(Masterpieces of World Literature, Critical Edition)

In Blanco, Paz experiments with poetry as a visual and oral art form. The poem was first published on one continuous sheet of paper, using various typefaces and two colors of ink. A single column of text alternates with two parallel columns. These in turn are either spaced separately or joined together and are only distinguishable from each other by their contrasting typefaces. Paz arranges the poetic text in such a way that the words are able to interact with each other. On the theory that the poet should not manipulate language, he denies his ego any role in the creative process. Paz applies the Tantric tradition to the poetic text. The words set free on the page, surrounded by space, assume a life of their own. They are erotic objects free to attract, repel, and unite with each other. The use of different columns of text running separately or parallel to each other allows many alternative readings. This one long poem has fourteen texts that can be read separately or in different combinations.

The poem begins with a wordplay about the origins of language before its corruption by history. The text of the single central column deals with the poet’s labor to bring forth poetry. The lamp represents the poet’s alertness. He waits patiently for language to rise into his consciousness. When it does so, the words of the poem flow forth, and the poet dissolves with his mistress in an experience of pure language.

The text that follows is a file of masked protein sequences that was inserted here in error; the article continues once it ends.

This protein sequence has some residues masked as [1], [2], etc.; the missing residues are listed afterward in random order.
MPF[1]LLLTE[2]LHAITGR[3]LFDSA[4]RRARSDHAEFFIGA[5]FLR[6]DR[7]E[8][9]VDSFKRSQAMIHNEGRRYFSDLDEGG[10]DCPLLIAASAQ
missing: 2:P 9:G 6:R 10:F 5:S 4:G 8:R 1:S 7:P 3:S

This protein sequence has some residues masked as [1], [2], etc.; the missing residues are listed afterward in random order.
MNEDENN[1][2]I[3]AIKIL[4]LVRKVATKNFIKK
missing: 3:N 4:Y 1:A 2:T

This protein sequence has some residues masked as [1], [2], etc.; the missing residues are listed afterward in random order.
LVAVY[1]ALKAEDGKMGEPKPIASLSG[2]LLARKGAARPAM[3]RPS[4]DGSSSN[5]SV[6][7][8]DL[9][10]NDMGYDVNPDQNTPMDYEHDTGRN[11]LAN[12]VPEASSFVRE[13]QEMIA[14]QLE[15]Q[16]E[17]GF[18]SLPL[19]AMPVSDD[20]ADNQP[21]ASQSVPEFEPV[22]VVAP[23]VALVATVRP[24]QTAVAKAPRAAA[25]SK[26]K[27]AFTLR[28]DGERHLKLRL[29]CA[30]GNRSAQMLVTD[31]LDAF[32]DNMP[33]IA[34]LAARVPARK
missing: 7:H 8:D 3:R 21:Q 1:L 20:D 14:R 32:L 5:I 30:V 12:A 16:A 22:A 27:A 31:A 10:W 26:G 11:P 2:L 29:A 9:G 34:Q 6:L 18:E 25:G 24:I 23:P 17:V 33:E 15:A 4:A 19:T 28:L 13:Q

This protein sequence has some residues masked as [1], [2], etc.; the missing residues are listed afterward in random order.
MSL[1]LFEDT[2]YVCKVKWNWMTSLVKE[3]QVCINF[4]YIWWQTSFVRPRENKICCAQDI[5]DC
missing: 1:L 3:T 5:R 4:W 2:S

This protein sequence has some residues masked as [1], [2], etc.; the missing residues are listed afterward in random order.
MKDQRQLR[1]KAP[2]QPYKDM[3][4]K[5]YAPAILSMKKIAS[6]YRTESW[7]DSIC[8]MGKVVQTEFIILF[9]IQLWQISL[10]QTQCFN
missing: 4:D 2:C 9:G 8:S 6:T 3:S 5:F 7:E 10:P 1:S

The double column is a love poem. The two columns separate and join together, opening and closing like legs in imitation of Tantric texts. The poet penetrates his beloved. He fertilizes words, and they ascend the stalk that produces the flow of poetry in the central column.

The influences of Mallarmé and Tantric Buddhism are most evident in this long and very complex poem. Blanco likens writing poetry to making love. Paz follows Mallarmé’s position that living language is carnal and that words have flesh like a woman. The graphic layout of the poem and the use of white space between the words encourage the reader to explore the infinite possibilities in words. In Tantric Buddhism, erotic love serves as a means to gain spiritual liberation. In Blanco, erotic love and the inception of poetry are aspects of the same experience of transcending time and language.

Blanco Bibliography

(Masterpieces of World Literature, Critical Edition)

Bloom, Harold, ed. Octavio Paz. New York: Chelsea House, 2001.

Fein, John M. Toward Octavio Paz: A Reading of His Major Poems. Lexington: University Press of Kentucky, 1986.

Ivask, Ivar, ed. The Perpetual Present: The Prose and Poetry of Octavio Paz. Norman: University of Oklahoma Press, 1973.

Kozlarek, Oliver. “Theodore W. Adorno and Octavio Paz: Two Visions of Modernity.” Culture, Theory and Critique 47, no. 1 (April, 2006): 39-52.

MacAdam, Alfred. “Octavio Paz: The Art of Poetry XLII.” Paris Review 33, no. 119 (Summer, 1991): 82-123.

Nugent, Robert. “Structure and Meaning in Octavio Paz’s Piedra de sol.” Kentucky Foreign Language Quarterly 13, no. 3 (1966): 138-146.

Phillips, Rachel. The Poetic Modes of Octavio Paz. London: Oxford University Press, 1972.

Quiroga, José. Understanding Octavio Paz. Columbia: University of South Carolina Press, 1999.

Wilson, Jason. Octavio Paz. Boston: Twayne, 1986.

Wilson, Jason. Octavio Paz: A Study of His Poetics. Cambridge, England: Cambridge University Press, 1979.